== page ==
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Part 33: Burgess Meredith and The Gold Rush

© copyright 2019-2022 Stacya Silverman. All rights reserved.

It's July 12th, 2020. There's been a surge in Coronavirus cases, especially in Florida, Texas, and Arizona. The southern states are seeing a surge as well. The new focus is on "droplets" that can get into our lungs. Droplets from our breath or a cough or sneeze can stay in the air for hours, and even our eyes are a vulnerable point. Finally, some states that resisted science are telling people to start wearing masks, but maybe they should suggest eye glasses as well. Frankly, it's probably so late for some of these states I don't know what is going to happen. There are also "silent spreaders", people with no symptoms but have the virus.

I continue to live as a hermit, working on this project.

It's a relief to think about another era, even if it means going back to my Dad's kooky-ass life in show business. In 1960, Riley made an album with Burgess Meredith called "Songs and Stories of The Gold Rush." Riley used the pen name Dickson Hall, and worked on this album with Gary Romero, his lifelong friend. The album is a potpourri of songs and poems, (not all original content) songs and narration by Meredith. The "back up singers" are The Quartones, and they're listed on other albums by various artists, they got a lot of work back then. I don't think this project was a big money maker, and I wonder what kind of income Riley had in 1960. Around this time, Riley was already borrowing money from his in-laws, and also taking money from his mother-in-law's bank account-- until he got caught.

The above letter was pasted on a page with this other newsy bit, with Dad's last name spelled "Shepherd" but he kept it anyway.

Burgess Meredith stayed in contact with my father. I remember the two talking on the phone when I was a kid. Later, when I was away at college, Dad went to a Fourth of July party at the actor's house in Malibu. Not long before the invitation came, there was terrible news from a dentist, my father had to have all his teeth removed. All those years running from the law as a young man, then riding the rails during the depression, rarely seeing a doctor or a dentist, (he also had a serious sugar addiction) finally cost him all his teeth. I wasn’t taken to a dentist until I was fourteen or so. Or a doctor. There wasn’t money for those things.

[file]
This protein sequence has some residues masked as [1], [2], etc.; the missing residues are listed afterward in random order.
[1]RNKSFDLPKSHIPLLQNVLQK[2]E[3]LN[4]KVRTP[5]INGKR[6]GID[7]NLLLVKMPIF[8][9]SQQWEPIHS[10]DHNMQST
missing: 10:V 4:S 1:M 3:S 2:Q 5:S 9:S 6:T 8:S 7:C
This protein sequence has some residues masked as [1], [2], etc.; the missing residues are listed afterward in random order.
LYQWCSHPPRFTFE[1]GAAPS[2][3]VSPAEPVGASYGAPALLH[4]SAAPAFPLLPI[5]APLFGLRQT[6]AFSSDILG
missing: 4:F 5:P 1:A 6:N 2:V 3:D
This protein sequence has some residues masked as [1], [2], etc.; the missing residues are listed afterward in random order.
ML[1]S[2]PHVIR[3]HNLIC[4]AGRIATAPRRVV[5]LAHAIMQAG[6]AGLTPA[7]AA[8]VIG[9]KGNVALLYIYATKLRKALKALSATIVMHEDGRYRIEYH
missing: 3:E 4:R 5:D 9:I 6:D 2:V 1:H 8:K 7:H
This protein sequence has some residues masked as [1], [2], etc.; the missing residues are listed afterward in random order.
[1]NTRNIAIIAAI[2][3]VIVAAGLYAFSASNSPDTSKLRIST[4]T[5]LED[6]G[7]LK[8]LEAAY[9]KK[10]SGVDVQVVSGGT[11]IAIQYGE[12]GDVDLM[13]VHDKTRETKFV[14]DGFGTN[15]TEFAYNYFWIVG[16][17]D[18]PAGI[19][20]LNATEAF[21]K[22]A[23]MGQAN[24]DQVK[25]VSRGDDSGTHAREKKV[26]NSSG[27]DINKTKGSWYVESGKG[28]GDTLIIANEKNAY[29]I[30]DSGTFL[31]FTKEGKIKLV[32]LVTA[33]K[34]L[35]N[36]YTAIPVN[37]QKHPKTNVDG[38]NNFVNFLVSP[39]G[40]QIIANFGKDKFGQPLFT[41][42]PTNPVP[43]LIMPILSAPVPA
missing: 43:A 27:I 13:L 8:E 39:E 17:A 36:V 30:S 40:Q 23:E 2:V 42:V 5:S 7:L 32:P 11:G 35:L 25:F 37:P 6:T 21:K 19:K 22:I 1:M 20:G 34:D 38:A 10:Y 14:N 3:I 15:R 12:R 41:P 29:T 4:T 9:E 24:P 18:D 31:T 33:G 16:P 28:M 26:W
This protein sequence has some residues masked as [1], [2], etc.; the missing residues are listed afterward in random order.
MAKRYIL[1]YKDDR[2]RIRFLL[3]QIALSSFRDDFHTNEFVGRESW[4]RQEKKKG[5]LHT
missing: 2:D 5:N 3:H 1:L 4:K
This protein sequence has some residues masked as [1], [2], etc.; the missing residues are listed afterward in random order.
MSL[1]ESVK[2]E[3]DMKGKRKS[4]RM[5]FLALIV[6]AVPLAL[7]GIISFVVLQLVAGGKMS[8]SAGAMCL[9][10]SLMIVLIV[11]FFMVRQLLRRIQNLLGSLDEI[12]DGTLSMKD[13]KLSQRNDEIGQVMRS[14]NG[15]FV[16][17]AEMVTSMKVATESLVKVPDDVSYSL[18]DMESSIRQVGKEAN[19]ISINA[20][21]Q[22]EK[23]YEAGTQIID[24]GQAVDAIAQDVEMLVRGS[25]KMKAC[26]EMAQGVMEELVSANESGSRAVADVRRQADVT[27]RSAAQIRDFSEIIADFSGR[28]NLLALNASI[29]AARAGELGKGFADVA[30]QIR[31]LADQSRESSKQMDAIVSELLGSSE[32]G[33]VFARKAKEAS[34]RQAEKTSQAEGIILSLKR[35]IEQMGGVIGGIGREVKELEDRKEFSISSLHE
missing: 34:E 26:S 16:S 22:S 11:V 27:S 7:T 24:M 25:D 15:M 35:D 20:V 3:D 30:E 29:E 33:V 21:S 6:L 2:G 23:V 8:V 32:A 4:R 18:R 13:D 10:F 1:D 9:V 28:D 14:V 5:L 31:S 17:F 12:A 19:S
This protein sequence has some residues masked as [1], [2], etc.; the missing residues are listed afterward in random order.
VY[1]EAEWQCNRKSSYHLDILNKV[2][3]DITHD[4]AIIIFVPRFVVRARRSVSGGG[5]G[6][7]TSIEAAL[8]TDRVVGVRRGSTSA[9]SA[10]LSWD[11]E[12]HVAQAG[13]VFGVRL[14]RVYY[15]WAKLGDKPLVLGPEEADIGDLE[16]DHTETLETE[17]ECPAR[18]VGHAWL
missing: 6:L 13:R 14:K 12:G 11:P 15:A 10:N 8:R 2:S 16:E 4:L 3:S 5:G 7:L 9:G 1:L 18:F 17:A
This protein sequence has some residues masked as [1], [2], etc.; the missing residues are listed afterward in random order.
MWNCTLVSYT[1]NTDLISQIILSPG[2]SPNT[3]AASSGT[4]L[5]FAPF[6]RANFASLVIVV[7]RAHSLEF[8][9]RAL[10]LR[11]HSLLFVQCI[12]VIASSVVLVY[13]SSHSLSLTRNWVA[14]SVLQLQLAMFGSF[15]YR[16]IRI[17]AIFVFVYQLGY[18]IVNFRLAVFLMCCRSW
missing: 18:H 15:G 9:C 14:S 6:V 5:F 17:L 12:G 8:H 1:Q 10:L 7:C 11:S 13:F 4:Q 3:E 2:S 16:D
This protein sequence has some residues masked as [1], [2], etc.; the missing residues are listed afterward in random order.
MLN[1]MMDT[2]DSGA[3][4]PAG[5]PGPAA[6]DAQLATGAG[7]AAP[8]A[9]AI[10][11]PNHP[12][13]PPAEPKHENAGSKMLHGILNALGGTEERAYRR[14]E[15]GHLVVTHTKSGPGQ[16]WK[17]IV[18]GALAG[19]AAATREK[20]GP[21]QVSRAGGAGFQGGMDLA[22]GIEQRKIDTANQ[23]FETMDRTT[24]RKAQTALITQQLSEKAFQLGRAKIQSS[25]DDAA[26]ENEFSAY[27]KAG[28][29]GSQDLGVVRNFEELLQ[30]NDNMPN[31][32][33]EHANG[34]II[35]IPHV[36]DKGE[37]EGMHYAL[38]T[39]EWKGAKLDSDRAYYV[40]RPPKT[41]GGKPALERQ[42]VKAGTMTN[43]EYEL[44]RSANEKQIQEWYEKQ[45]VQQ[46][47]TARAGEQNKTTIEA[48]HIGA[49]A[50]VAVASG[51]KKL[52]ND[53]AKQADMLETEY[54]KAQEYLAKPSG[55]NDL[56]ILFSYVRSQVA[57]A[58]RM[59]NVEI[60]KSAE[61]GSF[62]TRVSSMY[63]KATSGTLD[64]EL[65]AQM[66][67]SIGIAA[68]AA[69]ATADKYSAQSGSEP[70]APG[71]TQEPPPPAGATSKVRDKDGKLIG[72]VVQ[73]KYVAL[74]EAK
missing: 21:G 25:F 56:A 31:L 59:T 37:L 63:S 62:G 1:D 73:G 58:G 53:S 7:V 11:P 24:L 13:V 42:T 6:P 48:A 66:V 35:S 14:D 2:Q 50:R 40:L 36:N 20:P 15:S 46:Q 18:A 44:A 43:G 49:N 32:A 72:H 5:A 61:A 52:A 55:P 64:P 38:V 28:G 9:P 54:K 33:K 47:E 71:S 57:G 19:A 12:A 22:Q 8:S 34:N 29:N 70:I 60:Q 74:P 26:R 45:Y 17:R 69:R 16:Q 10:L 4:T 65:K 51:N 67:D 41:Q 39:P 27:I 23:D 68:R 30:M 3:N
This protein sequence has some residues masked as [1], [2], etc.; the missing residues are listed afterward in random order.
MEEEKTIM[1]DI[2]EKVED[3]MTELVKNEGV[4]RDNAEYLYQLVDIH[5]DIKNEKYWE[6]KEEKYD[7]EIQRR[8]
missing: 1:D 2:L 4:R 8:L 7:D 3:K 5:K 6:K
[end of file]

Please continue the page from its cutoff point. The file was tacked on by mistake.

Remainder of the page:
I remember he was upset by the whole ordeal, having all his teeth pulled out, and he wasn't sure if he'd go to the party or not. We had a long talk on the phone, and I could tell he was devastated, both by the horrible procedure, but also because of how he looked without any teeth. Dad was considered attractive throughout his life, and getting old really sucked for him. To top things off, his dentures weren't ready in time for the party. I felt bad for him. Having all your teeth out is traumatic, plus, we're all a little vain. He felt awkward about socializing, but he went, anyway.

My father wrote me piles of letters, especially back in the 1980s and 1990s, and I've saved all of them. None are boring. In this one, he describes the party at Burgess Meredith's house in Malibu, and meeting the actress Liv Ullman.

Reading over my father's letters to me, I realize that I was, at least for a time, the one person he felt he could be honest with. We were closer when I was miserable and struggling, which was most of my early life. Later, when my life became more comfortable, he became more secretive and evasive, and began borrowing money from me. He also married a woman who was his number six wife, if you count my mother (my parents were just shacking up, not legally wed) and Jo, his fourth "wife" (sans license).

I have no idea if he and Burgess Meredith and Gary Romero made a dime off this album. Or The Quartones, for that matter. My sister and I only have the sleeve for the record, not the actual album, but there are several on eBay for sale. There are a few songs online, too.

I'm reading a book by Nicholas Carr that was published ten years ago, but has had a bump in popularity. It's called "The Shallows: What The Internet is Doing to Our Brains". One of the chapters talks about "hyperlinks" in online text, and how it breaks up the flow of reading, and how all this popping around online is changing our brains. I'm going to put all the online links relevant to each blog at the end, rather than in the body of the text. Here they are, incase you want to listen to some of the tunes. The word that comes to mind for the songs on this album is "jaunty".

Next up, blog 34: Morris Levy, the "mob adjacent" power broker in the music industry and owner of Roulette Records, plus Riley's account of what happened around that time.

© copyright 2019-2022 Stacya Silverman. All rights reserved.


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